DING FL1 Review

DING FL1 Review

Aussie light innovators DING want to make you more visible on the road

Words and Images - James Raison

Commuters are about to get lit. Seriously lit. Adelaide-based DING have decided that downward is the next frontier for cycling lights. They've packed 2 lights and a lotta lumens into one package to make you safer on the road.

In the tin

In the DING tin you'll find the light, spare mount strap, storage bag, manual, micro USB cable, spare charge port cover, and GoPro mount adapter. It's a sensible spread that justifies the $159 AUD asking price. I've had to abandon multiple lights thanks to splitting straps so there's a potentially long life to be had with the FL1.

The downward facing light punches out 200 lumens

The downward facing light punches out 200 lumens

Form factor

It’s no surprise that the DING is the product of an industrial designer. This thing is solid to the point of being over-built. It lives inside an aluminium casing 85mm long, 55mm wide and 50mm deep. It’s a sizable unit and definitely at the large end of the spectrum for integrated light.

All of the plastics are very solid and the rubber mount strap is the chunkiest I’ve ever seen. There’s even a spare strap, not that I imagine it could ever break. A plastic enclosure snaps shut over the strap to make doubly sure it can’t come off your bars.

"Go" is the single button that operates the unit

"Go" is the single button that operates the unit

The mounting system stretches around your bars from underneath so the light hangs beneath them. I do like having lights under the bars but the DING’s largesse can make it hard to find a spot among the nest of cables already occupying that real estate. Once you find a spot it’s nicely out of the way. There’s a handy GoPro adapter included for anyone looking for alternative mounting options.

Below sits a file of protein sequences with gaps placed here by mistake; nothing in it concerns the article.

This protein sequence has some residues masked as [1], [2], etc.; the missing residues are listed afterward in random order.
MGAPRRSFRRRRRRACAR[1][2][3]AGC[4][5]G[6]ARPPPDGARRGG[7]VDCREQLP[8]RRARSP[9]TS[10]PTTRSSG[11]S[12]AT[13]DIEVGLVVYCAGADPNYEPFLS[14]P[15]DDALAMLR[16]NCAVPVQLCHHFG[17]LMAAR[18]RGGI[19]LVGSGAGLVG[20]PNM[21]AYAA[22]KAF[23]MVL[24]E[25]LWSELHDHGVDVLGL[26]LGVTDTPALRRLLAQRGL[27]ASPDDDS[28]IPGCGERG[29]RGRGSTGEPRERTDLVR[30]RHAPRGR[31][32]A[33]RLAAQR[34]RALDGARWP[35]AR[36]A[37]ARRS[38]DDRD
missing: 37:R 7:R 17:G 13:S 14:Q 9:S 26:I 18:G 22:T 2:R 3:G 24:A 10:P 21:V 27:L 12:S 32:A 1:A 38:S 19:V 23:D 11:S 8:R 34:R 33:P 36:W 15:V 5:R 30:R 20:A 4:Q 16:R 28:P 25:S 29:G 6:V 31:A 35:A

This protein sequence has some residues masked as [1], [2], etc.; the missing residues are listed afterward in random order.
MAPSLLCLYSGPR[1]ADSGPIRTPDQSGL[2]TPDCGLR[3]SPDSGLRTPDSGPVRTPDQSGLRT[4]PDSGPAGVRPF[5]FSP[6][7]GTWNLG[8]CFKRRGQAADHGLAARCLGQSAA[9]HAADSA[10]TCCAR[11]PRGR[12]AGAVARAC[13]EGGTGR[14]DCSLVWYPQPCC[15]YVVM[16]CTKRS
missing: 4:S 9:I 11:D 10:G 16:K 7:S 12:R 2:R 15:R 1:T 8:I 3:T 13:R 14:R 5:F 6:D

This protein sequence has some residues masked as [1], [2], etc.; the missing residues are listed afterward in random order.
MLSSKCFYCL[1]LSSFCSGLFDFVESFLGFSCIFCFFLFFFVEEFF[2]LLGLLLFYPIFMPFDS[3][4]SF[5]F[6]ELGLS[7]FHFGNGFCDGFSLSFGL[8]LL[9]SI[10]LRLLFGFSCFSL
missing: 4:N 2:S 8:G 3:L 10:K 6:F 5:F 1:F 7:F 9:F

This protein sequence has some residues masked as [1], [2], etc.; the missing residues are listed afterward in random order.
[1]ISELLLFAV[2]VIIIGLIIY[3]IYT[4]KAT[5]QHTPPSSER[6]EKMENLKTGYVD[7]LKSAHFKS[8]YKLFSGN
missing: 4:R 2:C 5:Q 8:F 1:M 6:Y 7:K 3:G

All light operation is done by a single button. Hold it down a few seconds to enter standby mode and the hit it again to turn the unit on. From there you have a whopping 9 light modes to cycle through. It’s a lot to wrap your head around, so I’ve taken the chart below directly from DING for you to soak up.

The single-button operation is nice but all the light modes have to be progressed through in linear order if you want to find another one. I like to ride with the lumens I need, and only give it full beans when required. So switching from say 50% front only to 100% front takes several mashings of the button - including the off setting - something that can be awkward if you begin a descent and need more light in a hurry.

Once the ride’s over you charge it by micro-USB behind a chunky rubber stopper.


The DING’s party trick is integrating a 200 lumen downward facing light into a package with 600 lumens of forward facing lights. Its downward light pumps out a 3x1.5m beam that illuminates the front half of your bike and a patch of road around you.

The downward light makes you a lot more visible.

The downward light makes you a lot more visible.

It’s a light targeting the urban commuter market and it’s pretty excellent for that application. Up to 600 lumens point forwards and 200 lumens focused down makes you a rolling solar flare. With so many solid and flashing options you can always find a suitable light for your environment. The downward light splashes over you and your bike, making you very visible from the sides. Battery life is pretty good too and should see you through a few days depending on your commute length and what light mode you run.

So how does it go smashing through my local hills in total darkness? It’s ok. Bump it up to full power and you will get enough light to ride with vigour, but only just. One of the two forward facing lenses has a cover that disperses the beam so you’re mostly relying on the other solid beam. It will do the job, but it’s outclassed by most other lights with similar lumen outputs. That’s not an indictment of the light - quite the opposite. A commuter-oriented light that still works at speed on dark hills roads is impressive. 

Battery life is impressive considering it'll run at 600 lumens forward, and 200 lumens down. Charging is convenient as well thanks to its micro-USB input.


The DING is a light that nails its urban commuter focus. There’s a lot of light going forwards and down to keep you lit up in the city rat race. Battery life is good, the mount system is easy and even versatile with the GoPro adapter, and the casing is solid. This thing looks like it’ll take a beating. It’s far from svelte with its chunky form-factor and it’s not the best performance light but that’s fine. This is hits its target market quite well.

Buy: head over to the DING website to purchase.

Disclosure statement: This unit was sent by DING for review.